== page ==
"We are each our own devil, and we make this world our hell." Oscar Wilde
It has been 38 years since Ridley Scott first launched the Alien series upon us; taking a haunted house/slasher format and grafting HR Giger's perverse monster design onto it. He returned to the series in 2012 with the deeply divisive, notably xenomorph-free Prometheus; and now he dips his toe into the Alien universe again, this time with Alien: Covenant.
Simply put Alien: Covenant will probably be as divisive as Prometheus. At its core it is an odd tale of gods creating monsters with a monster movie wedged in. Synopsing the film is difficult as much of its appeal comes in experiencing the plot developments unfold - so I shall give the basics. The Covenant is a colony ship on its way to a new world that, in close succession, suffers a devastating incident and picks up a signal from a nearby planet that offers the possibility of a habitable new world. What they find there is, of course, far from a paradise, and the crew start to die... horribly.
Scott's approach to the franchise can be summed up with two anecdotes. The original ending to Alien had the xenomorph kill Ripley and mimic her voice to communicate back to Earth. And during the promotion of this film Scott has stated that we only have the alien of the title in Alien: Covenant because fans demanded it. In short Scott is not particularly interested in making a traditional Alien film and is a firm advocate of a cruel cosmos that does not play by the narrative rules of the slasher movie (as we do not need a final girl). This cruelty colours much of the film's more interesting moments and, in particular, the presence of returning cast member Michael Fassbender. Alien: Covenant is unafraid to embrace some refreshingly dark moments for a summer blockbuster.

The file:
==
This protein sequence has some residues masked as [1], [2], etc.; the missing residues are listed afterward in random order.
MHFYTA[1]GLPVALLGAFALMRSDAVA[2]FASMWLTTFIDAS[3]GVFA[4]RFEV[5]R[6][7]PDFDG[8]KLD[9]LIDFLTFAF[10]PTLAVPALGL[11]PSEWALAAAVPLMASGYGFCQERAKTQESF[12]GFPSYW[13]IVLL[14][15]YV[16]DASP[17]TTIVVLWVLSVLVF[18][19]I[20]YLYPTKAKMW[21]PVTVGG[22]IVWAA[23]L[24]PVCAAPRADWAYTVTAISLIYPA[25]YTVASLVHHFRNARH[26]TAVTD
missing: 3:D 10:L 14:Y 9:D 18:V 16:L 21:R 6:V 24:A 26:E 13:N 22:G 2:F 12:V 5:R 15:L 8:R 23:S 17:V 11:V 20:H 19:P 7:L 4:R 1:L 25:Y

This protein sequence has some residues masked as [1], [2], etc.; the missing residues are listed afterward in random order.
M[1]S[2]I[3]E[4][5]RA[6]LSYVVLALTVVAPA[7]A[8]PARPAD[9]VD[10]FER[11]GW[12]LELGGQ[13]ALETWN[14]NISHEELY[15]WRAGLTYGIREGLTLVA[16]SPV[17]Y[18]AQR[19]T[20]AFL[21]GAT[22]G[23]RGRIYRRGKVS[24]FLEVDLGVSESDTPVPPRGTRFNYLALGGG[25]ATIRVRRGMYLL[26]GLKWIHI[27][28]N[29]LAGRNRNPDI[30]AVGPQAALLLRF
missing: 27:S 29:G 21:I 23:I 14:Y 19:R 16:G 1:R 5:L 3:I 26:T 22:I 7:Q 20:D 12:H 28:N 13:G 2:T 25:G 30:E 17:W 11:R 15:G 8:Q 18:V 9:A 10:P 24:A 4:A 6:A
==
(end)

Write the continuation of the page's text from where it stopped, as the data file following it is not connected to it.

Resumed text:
Fassbender is fascinating in Alien: Covenant both as David, the devious android from the Prometheus, and Walter, a newer model aboard the Covenant. When he is on screen the film lifts and shows its more surreal side. A stand-out scene sees David teach Walter to play the clarinet. It is laced with a tension that you would expect in the more alien-orientated moments, which this film can't quite capitalise on. The rest of the cast are mostly disposable with only Katherine Waterston and Danny McBride standing out. There is the potential early on, during the scenes on the spacecraft, for this film to have a rich ensemble. But once the film grounds itself on the new planet, it loses interest in the nuance of the earlier scenes and focuses in on the all-consuming acting prowess of Fassbender.
It has been 31 years since the last truly exceptional Alien film was released (Aliens) and I still hold out hope that one day there will be another great addition to the franchise. Sadly, Alien: Covenant is not it. It is a fun sci-fi that offers some interesting talking points. It looks gorgeous, has a nostalgia-driven soundtrack that is exceptional, and has one remarkable dual performance. However it is not interested in being a traditional Alien film, and the xenomorph scenes certainly lack the terror of the original, while the action is never as satisfying as in Aliens. But this is an endearingly odd film and I am intrigued as to where Scott will take the series next in the eventual sequel.